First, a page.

Would you like to avail of a ‘flexible working’ arrangement?
Would your lifestyle be improved beyond recognition by a little bit of space and stillness that flexible working might bring?
In August 2019 a new EU Directive came into force: the EU Directive on Work-Life Balance. Member states have three years within which to implement the Directive.
The goal of the directive is to increase the participation of women in the workforce and to allow workers make a request for flexible working. The bad news, however, is that there is no obligation on the employer to grant the request if he can objectively justify the refusal.
Flexible working arrangements could take many forms, for example
- Part time work
- Working from home
- Working outside normal work hours.
Takeaway for employers
Employers should put in place a workplace policy for flexible working. This will allow expectations to be managed on all sides, especially if the policy is fair, transparent, and consistent.
Once employers implement flexible working arrangements in the workplace, they need to be mindful of their obligations in respect of breaks between shifts, and other obligations, under the Organisation of Working Time Act 1997.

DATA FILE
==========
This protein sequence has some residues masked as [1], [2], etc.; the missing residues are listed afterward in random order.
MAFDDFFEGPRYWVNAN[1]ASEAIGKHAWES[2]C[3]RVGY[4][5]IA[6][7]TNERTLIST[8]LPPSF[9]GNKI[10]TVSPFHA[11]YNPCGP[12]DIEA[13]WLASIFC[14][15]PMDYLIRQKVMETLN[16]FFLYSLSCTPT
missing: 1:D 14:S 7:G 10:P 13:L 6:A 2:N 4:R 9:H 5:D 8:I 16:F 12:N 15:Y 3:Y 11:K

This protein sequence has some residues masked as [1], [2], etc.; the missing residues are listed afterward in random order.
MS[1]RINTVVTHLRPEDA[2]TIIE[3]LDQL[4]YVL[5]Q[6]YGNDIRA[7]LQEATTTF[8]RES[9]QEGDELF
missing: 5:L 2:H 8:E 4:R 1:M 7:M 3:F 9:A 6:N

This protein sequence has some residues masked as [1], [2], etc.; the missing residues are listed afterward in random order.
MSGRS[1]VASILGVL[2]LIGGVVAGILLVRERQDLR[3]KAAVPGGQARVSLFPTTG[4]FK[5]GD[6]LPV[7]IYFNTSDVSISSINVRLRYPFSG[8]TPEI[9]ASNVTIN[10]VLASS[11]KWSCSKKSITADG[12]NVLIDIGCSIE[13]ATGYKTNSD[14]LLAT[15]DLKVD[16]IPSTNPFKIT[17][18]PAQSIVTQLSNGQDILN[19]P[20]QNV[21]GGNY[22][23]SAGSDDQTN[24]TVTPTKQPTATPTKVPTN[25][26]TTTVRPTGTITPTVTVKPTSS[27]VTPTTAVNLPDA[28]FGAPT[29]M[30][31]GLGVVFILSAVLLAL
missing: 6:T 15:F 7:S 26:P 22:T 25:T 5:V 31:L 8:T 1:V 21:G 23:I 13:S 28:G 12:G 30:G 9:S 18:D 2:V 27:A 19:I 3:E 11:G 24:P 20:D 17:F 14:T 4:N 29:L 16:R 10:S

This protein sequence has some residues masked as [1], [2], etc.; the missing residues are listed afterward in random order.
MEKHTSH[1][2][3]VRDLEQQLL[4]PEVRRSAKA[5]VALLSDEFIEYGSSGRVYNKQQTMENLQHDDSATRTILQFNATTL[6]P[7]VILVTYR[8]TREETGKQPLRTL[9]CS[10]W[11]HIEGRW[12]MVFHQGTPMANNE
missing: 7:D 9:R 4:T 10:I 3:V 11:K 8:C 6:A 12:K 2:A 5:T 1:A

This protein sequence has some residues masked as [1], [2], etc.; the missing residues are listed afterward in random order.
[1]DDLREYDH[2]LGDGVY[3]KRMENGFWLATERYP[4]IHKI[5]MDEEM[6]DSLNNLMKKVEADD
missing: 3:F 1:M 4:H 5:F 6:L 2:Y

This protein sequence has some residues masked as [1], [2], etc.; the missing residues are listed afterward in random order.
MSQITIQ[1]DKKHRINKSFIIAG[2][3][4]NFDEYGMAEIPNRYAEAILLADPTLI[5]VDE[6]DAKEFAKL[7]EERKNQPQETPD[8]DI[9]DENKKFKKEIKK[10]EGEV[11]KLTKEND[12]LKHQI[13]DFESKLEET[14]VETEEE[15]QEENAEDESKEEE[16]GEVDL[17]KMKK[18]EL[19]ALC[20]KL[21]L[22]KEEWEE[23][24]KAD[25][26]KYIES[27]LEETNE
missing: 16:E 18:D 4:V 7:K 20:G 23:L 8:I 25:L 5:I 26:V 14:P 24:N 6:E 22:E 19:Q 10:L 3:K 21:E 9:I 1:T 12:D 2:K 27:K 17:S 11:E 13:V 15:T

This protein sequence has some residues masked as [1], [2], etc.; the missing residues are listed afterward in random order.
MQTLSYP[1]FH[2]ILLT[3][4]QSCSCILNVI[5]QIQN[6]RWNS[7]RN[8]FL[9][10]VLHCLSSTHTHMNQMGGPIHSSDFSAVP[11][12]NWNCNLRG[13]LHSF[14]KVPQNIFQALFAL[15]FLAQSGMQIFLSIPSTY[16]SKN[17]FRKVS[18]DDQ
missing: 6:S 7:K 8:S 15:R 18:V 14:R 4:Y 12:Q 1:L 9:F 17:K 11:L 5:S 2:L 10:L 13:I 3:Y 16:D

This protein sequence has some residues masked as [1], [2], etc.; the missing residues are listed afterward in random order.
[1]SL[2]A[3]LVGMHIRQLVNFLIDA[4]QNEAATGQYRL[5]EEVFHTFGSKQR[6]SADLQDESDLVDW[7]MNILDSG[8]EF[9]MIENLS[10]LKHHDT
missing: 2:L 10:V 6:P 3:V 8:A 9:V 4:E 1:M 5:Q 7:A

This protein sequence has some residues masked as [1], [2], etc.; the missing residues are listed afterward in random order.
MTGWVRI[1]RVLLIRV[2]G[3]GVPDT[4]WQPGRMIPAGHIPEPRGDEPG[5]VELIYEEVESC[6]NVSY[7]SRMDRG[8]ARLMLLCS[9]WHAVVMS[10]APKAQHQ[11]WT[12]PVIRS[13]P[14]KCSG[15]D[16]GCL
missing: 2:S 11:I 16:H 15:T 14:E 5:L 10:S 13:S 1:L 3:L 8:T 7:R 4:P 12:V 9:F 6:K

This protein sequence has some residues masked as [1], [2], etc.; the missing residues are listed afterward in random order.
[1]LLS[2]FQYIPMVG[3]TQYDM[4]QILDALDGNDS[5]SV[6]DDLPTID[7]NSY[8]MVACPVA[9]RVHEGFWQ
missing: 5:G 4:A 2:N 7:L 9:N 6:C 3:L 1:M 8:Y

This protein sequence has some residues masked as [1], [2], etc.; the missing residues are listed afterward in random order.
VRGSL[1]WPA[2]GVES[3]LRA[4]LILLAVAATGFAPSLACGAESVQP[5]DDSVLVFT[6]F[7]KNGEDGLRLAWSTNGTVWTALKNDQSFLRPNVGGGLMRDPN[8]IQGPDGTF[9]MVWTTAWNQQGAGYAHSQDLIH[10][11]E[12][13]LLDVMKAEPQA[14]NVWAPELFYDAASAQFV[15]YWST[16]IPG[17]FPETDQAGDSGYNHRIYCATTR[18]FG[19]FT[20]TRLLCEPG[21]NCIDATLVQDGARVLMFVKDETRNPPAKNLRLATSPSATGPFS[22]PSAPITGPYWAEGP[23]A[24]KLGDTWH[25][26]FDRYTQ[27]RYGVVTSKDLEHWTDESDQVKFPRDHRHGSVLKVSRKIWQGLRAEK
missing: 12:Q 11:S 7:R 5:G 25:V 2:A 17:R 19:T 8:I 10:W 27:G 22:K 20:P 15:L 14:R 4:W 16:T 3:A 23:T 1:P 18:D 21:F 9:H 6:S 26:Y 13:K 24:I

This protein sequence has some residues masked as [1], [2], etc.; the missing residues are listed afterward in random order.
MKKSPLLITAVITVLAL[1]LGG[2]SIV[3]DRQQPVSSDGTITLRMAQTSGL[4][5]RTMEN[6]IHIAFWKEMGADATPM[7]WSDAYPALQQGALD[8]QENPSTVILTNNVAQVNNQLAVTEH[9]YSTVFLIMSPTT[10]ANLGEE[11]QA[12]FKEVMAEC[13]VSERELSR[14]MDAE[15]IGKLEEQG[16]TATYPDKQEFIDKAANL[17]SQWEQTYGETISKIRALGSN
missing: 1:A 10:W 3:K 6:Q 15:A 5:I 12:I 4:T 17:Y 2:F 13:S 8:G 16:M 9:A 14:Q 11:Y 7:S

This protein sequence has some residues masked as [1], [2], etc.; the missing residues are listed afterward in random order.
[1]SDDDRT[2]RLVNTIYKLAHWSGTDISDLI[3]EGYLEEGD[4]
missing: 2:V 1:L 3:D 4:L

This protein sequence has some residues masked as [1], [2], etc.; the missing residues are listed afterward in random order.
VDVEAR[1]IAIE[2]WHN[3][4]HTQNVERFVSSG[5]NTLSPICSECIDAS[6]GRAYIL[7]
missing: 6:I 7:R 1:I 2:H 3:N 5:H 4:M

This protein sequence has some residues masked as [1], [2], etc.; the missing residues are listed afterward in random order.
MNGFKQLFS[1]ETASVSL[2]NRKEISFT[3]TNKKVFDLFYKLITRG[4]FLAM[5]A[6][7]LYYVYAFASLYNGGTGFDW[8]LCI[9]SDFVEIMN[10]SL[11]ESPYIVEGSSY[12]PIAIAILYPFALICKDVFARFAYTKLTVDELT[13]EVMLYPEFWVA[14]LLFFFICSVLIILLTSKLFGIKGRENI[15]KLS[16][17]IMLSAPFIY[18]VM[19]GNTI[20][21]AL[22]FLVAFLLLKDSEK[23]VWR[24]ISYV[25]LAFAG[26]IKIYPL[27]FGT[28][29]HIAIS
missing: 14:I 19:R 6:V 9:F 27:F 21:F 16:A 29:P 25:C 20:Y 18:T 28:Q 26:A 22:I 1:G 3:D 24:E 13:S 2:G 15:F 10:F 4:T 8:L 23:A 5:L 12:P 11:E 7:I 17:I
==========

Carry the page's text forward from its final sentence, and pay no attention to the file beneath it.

Keeping an eye on working time will be an important task to be carried out by supervisors or management. This may require extra training for staff who have this responsibility of balancing the rights of the employee under flexible working arrangements and their rights under the Organisation of Working Time Act 1997.
Employers must also ensure that they comply with their record keeping obligations regarding working time and rest breaks. If they fail to do so they will have great difficulty defending claims of breaches in respect of working time and/or rest breaks at the Workplace Relations Commission.
The CJEU in a 2019 Spanish case involving Deutsche Bank SAE (C-55/18) held that member states must ensure that employers have a functioning system in place to record working time accurately. Without such a system it is impossible to ascertain whether the employee’s rights are being respected or not.
That CJEU case, the Judgment of the Grand Chamber, Federación de Servicios de Comisiones Obreras (CCOO) v Deutsche Bank SAE, in which a reference was made from the Natinoal High Court in Spain for a preliminary ruling can be found here.